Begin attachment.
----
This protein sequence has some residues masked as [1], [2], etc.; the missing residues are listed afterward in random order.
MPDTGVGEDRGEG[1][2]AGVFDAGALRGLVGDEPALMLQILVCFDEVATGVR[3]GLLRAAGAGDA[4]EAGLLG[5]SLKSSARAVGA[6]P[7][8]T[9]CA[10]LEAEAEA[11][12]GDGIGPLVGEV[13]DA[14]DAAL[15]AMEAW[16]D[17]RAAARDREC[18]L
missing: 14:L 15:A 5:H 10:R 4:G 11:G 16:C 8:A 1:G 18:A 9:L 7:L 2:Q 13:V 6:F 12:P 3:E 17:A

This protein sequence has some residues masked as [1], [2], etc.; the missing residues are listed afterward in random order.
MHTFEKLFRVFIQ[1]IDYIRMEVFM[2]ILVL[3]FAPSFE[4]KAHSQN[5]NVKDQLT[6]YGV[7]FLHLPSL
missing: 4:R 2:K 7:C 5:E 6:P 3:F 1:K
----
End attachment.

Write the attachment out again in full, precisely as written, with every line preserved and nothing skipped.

This protein sequence has some residues masked as [1], [2], etc.; the missing residues are listed afterward in random order.
MPDTGVGEDRGEG[1][2]AGVFDAGALRGLVGDEPALMLQILVCFDEVATGVR[3]GLLRAAGAGDA[4]EAGLLG[5]SLKSSARAVGA[6]P[7][8]T[9]CA[10]LEAEAEA[11][12]GDGIGPLVGEV[13]DA[14]DAAL[15]AMEAW[16]D[17]RAAARDREC[18]L
missing: 14:L 15:A 5:H 10:R 4:G 11:G 16:C 8:A 1:G 18:A 9:L 7:L 2:Q 13:V 6:F 12:P 3:E 17:A

This protein sequence has some residues masked as [1], [2], etc.; the missing residues are listed afterward in random order.
MHTFEKLFRVFIQ[1]IDYIRMEVFM[2]ILVL[3]FAPSFE[4]KAHSQN[5]NVKDQLT[6]YGV[7]FLHLPSL
missing: 4:R 2:K 7:C 5:E 6:P 3:F 1:K